All-Time Line Up: Manchester United

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All-Time Line Up: Manchester United

Many of you who read this by now will have seen Thomas Leemon's United XI which has had its critics, so I would like to offer my alternative vision of the ultimate line up of players from arguably the world's greatest football team.

To start, we need a formation and I'm going to start with a 4-3-3 style that we saw employed so successfully last year, but given the players I ultimately choose, I may change this.

Goalkeeper: Peter Schmeichel [1991-99, 398 appearances, one goal]

All three serious contenders for this position have won European Cups/Champions Leagues. But its the Great Dane that wins through, having shown consistency throughout eight very successful seasons (five League Titles, three FA Cups, one CL).

But it is more than this that makes him one of the first names on an all-time United team sheet. His unique character and his vociferous command of a number of talented back-fours has not yet been properly replaced since his retirement nine years ago.

Honourable mention goes to Alex Stepney.

Left Back: Roger Byrne [1949-58, 280 appearances, 20 goals]

Whilst Byrne is perhaps not the most celebrated of United's defenders, he makes this list as another leader, captaining United for half of his time there and for establishing a new dimension to full-back play. Byrne helped to pioneer the wing full-back role to pose another threat to defences.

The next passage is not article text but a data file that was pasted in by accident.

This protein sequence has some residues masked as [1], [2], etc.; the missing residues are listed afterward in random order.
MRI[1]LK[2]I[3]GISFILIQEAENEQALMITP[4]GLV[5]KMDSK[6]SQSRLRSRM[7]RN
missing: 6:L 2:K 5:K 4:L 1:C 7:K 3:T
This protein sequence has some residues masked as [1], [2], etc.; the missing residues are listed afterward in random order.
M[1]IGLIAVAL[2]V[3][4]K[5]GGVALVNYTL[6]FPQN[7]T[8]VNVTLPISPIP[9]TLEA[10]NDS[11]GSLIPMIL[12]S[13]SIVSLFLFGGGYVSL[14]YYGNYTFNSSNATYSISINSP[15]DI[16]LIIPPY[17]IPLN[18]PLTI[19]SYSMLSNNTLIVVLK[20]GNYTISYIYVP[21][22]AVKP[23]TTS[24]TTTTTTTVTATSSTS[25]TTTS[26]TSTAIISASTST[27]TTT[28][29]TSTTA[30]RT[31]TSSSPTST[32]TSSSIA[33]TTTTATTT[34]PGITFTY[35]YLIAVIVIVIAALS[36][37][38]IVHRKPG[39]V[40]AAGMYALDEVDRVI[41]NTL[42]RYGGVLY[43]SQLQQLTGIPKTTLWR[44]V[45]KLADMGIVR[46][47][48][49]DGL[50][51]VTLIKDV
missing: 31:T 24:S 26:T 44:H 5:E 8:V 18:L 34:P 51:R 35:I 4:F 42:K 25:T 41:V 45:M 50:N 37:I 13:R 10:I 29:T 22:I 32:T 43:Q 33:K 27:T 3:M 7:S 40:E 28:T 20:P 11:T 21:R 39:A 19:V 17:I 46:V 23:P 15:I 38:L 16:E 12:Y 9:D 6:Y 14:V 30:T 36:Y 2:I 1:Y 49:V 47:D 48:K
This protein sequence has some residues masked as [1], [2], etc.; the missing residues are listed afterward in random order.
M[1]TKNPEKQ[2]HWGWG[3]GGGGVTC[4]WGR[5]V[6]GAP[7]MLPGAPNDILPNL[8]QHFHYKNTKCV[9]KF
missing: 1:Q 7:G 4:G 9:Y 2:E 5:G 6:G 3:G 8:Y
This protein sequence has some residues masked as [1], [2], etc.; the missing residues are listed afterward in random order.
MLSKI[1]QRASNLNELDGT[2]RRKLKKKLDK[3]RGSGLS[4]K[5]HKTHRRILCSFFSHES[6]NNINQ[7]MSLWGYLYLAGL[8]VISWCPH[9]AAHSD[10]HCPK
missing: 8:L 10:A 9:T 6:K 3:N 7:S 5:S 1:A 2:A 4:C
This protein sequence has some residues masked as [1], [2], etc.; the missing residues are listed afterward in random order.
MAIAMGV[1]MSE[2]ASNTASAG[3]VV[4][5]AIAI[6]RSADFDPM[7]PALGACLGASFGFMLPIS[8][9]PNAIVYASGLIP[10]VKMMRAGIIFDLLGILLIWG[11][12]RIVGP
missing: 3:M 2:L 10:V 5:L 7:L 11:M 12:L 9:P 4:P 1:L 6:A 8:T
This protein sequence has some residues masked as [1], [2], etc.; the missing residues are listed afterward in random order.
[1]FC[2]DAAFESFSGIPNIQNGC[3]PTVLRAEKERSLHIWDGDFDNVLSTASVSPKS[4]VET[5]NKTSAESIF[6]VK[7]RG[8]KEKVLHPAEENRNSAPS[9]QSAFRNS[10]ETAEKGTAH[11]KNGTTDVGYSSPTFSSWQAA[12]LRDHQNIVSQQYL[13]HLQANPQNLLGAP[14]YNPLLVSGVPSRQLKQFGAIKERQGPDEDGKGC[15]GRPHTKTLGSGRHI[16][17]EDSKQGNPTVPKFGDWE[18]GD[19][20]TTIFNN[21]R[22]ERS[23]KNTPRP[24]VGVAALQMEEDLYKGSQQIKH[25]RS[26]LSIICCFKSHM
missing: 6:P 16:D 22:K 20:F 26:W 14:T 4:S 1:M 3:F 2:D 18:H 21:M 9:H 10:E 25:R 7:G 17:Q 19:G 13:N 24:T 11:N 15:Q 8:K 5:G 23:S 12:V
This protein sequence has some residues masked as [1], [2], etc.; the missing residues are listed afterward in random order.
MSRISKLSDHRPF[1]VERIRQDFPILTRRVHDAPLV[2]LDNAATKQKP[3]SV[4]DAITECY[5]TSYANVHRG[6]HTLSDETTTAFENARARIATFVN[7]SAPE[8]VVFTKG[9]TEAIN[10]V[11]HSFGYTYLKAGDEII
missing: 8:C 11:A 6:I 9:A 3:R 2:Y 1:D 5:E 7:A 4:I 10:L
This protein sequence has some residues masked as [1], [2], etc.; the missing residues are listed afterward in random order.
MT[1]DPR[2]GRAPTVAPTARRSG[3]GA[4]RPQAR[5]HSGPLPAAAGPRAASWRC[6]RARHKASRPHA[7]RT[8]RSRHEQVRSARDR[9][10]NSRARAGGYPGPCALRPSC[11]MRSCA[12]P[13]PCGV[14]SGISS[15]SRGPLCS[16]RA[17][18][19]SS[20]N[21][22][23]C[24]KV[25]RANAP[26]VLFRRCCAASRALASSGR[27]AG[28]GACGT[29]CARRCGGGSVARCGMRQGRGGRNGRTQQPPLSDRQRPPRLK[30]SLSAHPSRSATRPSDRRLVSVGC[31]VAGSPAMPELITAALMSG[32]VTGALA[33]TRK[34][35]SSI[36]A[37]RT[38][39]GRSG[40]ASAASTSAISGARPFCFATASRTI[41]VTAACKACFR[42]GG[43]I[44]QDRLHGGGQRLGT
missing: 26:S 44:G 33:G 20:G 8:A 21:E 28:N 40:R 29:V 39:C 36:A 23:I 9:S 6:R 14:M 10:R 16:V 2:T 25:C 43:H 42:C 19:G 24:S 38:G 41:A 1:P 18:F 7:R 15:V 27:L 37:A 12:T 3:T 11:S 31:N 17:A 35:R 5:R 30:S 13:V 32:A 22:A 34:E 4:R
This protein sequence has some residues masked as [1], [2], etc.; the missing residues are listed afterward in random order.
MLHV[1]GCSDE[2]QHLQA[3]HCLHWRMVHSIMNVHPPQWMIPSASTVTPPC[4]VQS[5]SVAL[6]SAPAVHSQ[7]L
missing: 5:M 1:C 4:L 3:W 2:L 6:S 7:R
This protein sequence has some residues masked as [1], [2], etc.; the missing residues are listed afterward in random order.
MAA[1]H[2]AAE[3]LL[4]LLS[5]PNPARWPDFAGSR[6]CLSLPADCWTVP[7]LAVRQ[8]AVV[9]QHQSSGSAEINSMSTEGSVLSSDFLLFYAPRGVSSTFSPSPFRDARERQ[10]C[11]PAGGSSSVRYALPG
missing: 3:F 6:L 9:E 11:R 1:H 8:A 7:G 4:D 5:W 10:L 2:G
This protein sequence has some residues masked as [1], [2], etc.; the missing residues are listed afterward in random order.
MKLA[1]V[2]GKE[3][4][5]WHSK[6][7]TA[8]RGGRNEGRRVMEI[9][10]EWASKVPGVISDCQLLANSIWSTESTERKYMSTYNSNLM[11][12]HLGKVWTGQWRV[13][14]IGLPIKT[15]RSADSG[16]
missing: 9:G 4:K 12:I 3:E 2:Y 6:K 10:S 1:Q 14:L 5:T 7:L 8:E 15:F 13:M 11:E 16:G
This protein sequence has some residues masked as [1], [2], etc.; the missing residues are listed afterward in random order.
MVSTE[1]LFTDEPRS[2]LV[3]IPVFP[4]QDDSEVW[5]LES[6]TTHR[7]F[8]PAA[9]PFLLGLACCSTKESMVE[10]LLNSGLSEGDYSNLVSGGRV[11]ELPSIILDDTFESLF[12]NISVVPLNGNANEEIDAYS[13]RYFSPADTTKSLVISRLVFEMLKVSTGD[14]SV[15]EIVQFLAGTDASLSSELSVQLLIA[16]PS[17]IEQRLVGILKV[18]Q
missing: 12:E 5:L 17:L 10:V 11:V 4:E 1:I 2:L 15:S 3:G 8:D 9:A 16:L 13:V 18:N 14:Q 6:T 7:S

His career saw him win three league medals and 33 England caps, but his life was tragically cut short by the Munich air disaster of February 1958, at the age of just 28 and at the peak of his career.

Honourable mentions go to Tony Dunne and Denis Irwin.

Centre Backs: Bill Foulkes [1951-70, 688 appearances, nine goals] and Steve Bruce [1987-96, 414 appearances, 51 goals]

Bill Foulkes is one of the club's longest serving players, third on the all-time list of most appearances. Having survived the air disaster of '58, Foulkes became club captain and led the side through one of the toughest stages in its history. He continued to be an ever-present defensive rock, collecting four league titles and the 1968 European Cup.

Steve Bruce was never the most glamorous of centre backs compared with the likes of Rio Ferdinand and Fabio Cannavaro, but he was successful and led the side to the Double in two of his three seasons as captain. Remarkably never capped by England, Bruce formed a formidable partnership in central defence with Gary Pallister, as well as providing an attacking threat, scoring a remarkable 19 goals in the 1990-91 season.

Honourable mentions go to Rio Ferdinand and Martin Buchan.

Right Back: Duncan Edwards [1953-58, 177 appearances, 21 goals]

Able to play in almost any outfield position, much of Edwards' career is shrouded by what could have been. Seen as one of the best players in Europe at the time of his death in 1958 aged 21, Edwards would almost certainly have gone on to greatness.

Aged just 16 years, 185 days on debut, Edwards went on to win two league medals as one of the stars of the Busby Babes. Most notably, Tommy Docherty said "there is no doubt in my mind that Duncan would have become the greatest player ever" and Bobby Charlton insists that Edwards was "the only player that made me feel inferior."

Honourable Mention goes to Gary Neville.